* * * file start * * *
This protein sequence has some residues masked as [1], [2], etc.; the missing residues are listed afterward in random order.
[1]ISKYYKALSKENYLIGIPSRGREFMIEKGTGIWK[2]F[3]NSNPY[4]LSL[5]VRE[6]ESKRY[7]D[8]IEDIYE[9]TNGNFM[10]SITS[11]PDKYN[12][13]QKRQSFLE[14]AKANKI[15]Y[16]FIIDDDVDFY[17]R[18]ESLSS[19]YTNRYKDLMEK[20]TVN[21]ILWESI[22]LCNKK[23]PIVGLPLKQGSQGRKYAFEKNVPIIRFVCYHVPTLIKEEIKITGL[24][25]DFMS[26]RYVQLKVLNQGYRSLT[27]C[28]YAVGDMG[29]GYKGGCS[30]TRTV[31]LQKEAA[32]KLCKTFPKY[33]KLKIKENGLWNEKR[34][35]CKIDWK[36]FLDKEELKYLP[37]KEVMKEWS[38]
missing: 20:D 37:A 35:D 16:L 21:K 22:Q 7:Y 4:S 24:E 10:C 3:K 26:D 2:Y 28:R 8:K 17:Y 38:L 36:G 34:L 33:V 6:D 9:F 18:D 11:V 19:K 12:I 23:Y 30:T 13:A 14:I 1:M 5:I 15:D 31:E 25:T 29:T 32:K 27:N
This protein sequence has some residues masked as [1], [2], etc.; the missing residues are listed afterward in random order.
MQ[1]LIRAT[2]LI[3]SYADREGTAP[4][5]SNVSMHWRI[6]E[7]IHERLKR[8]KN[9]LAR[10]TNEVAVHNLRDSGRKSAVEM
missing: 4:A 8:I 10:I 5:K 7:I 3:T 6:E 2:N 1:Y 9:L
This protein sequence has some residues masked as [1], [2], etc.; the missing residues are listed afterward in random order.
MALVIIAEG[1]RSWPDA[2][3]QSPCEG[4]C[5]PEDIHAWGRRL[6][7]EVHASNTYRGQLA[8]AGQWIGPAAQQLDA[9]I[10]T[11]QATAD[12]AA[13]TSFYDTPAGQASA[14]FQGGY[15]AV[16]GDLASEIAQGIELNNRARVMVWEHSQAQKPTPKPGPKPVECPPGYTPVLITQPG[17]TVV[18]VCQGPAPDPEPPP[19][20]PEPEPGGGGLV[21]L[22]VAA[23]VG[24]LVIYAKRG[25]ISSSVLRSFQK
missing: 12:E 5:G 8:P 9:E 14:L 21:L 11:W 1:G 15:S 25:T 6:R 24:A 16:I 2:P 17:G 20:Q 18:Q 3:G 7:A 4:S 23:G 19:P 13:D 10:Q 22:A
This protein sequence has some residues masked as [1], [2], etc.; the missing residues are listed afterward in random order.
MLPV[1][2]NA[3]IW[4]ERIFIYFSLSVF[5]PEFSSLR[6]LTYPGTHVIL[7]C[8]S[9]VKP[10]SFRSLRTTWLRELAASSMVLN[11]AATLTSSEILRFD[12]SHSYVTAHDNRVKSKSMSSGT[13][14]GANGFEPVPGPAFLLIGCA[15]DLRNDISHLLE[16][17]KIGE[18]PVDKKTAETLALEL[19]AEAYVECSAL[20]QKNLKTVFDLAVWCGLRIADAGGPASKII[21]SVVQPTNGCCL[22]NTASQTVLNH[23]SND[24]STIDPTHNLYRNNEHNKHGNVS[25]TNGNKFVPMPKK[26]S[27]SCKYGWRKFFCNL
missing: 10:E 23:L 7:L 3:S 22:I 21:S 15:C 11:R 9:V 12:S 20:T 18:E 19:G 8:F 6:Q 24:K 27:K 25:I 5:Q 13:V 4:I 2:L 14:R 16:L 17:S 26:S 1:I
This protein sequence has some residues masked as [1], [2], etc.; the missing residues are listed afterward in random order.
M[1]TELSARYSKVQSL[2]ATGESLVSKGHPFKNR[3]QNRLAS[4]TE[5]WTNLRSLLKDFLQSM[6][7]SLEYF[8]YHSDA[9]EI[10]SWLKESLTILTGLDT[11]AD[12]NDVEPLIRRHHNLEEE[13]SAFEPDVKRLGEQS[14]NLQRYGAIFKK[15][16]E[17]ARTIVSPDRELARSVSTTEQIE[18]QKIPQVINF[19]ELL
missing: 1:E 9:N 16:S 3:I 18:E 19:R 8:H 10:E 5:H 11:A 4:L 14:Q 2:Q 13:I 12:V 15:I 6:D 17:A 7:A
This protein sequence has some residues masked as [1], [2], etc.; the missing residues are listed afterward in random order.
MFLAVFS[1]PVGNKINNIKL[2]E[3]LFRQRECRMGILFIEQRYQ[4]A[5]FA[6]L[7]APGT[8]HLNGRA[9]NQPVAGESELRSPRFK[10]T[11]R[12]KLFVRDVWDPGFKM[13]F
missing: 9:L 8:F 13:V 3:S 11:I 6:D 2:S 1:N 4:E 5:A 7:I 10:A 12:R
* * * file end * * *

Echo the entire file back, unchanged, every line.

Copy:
This protein sequence has some residues masked as [1], [2], etc.; the missing residues are listed afterward in random order.
[1]ISKYYKALSKENYLIGIPSRGREFMIEKGTGIWK[2]F[3]NSNPY[4]LSL[5]VRE[6]ESKRY[7]D[8]IEDIYE[9]TNGNFM[10]SITS[11]PDKYN[12][13]QKRQSFLE[14]AKANKI[15]Y[16]FIIDDDVDFY[17]R[18]ESLSS[19]YTNRYKDLMEK[20]TVN[21]ILWESI[22]LCNKK[23]PIVGLPLKQGSQGRKYAFEKNVPIIRFVCYHVPTLIKEEIKITGL[24][25]DFMS[26]RYVQLKVLNQGYRSLT[27]C[28]YAVGDMG[29]GYKGGCS[30]TRTV[31]LQKEAA[32]KLCKTFPKY[33]KLKIKENGLWNEKR[34][35]CKIDWK[36]FLDKEELKYLP[37]KEVMKEWS[38]
missing: 20:D 37:A 35:D 16:L 21:K 22:Q 7:Y 4:S 24:E 10:C 3:K 26:D 2:Y 28:R 8:K 17:Y 38:L 36:G 34:L 33:V 6:D 9:F 18:D 11:V 19:K 12:I 23:Y 30:T 13:A 14:I 1:M 5:I 15:D 31:E 25:T 29:T 32:K 27:N
This protein sequence has some residues masked as [1], [2], etc.; the missing residues are listed afterward in random order.
MQ[1]LIRAT[2]LI[3]SYADREGTAP[4][5]SNVSMHWRI[6]E[7]IHERLKR[8]KN[9]LAR[10]TNEVAVHNLRDSGRKSAVEM
missing: 4:A 8:I 10:I 5:K 7:I 3:T 6:E 2:N 1:Y 9:L
This protein sequence has some residues masked as [1], [2], etc.; the missing residues are listed afterward in random order.
MALVIIAEG[1]RSWPDA[2][3]QSPCEG[4]C[5]PEDIHAWGRRL[6][7]EVHASNTYRGQLA[8]AGQWIGPAAQQLDA[9]I[10]T[11]QATAD[12]AA[13]TSFYDTPAGQASA[14]FQGGY[15]AV[16]GDLASEIAQGIELNNRARVMVWEHSQAQKPTPKPGPKPVECPPGYTPVLITQPG[17]TVV[18]VCQGPAPDPEPPP[19][20]PEPEPGGGGLV[21]L[22]VAA[23]VG[24]LVIYAKRG[25]ISSSVLRSFQK
missing: 12:E 5:G 8:P 9:E 14:L 21:L 11:W 1:G 15:S 25:T 6:R 24:A 16:I 2:P 17:G 20:Q 18:Q 3:G 7:A 4:S 23:G 19:P 13:D 10:Q 22:A
This protein sequence has some residues masked as [1], [2], etc.; the missing residues are listed afterward in random order.
MLPV[1][2]NA[3]IW[4]ERIFIYFSLSVF[5]PEFSSLR[6]LTYPGTHVIL[7]C[8]S[9]VKP[10]SFRSLRTTWLRELAASSMVLN[11]AATLTSSEILRFD[12]SHSYVTAHDNRVKSKSMSSGT[13][14]GANGFEPVPGPAFLLIGCA[15]DLRNDISHLLE[16][17]KIGE[18]PVDKKTAETLALEL[19]AEAYVECSAL[20]QKNLKTVFDLAVWCGLRIADAGGPASKII[21]SVVQPTNGCCL[22]NTASQTVLNH[23]SND[24]STIDPTHNLYRNNEHNKHGNVS[25]TNGNKFVPMPKK[26]S[27]SCKYGWRKFFCNL
missing: 10:E 23:L 7:L 3:S 22:I 21:S 15:C 11:R 9:V 12:S 20:T 18:E 19:G 8:F 6:Q 24:K 27:K 25:I 5:Q 13:V 4:I 2:L 14:R 16:L 17:S 26:S 1:I
This protein sequence has some residues masked as [1], [2], etc.; the missing residues are listed afterward in random order.
M[1]TELSARYSKVQSL[2]ATGESLVSKGHPFKNR[3]QNRLAS[4]TE[5]WTNLRSLLKDFLQSM[6][7]SLEYF[8]YHSDA[9]EI[10]SWLKESLTILTGLDT[11]AD[12]NDVEPLIRRHHNLEEE[13]SAFEPDVKRLGEQS[14]NLQRYGAIFKK[15][16]E[17]ARTIVSPDRELARSVSTTEQIE[18]QKIPQVINF[19]ELL
missing: 1:E 9:N 16:S 3:I 18:E 19:R 8:H 10:E 5:H 11:A 4:L 14:Q 2:Q 13:I 12:V 15:I 6:D 17:A 7:A
This protein sequence has some residues masked as [1], [2], etc.; the missing residues are listed afterward in random order.
MFLAVFS[1]PVGNKINNIKL[2]E[3]LFRQRECRMGILFIEQRYQ[4]A[5]FA[6]L[7]APGT[8]HLNGRA[9]NQPVAGESELRSPRFK[10]T[11]R[12]KLFVRDVWDPGFKM[13]F
missing: 9:L 8:F 13:V 3:S 11:I 6:D 2:S 1:N 4:E 5:A 7:I 10:A 12:R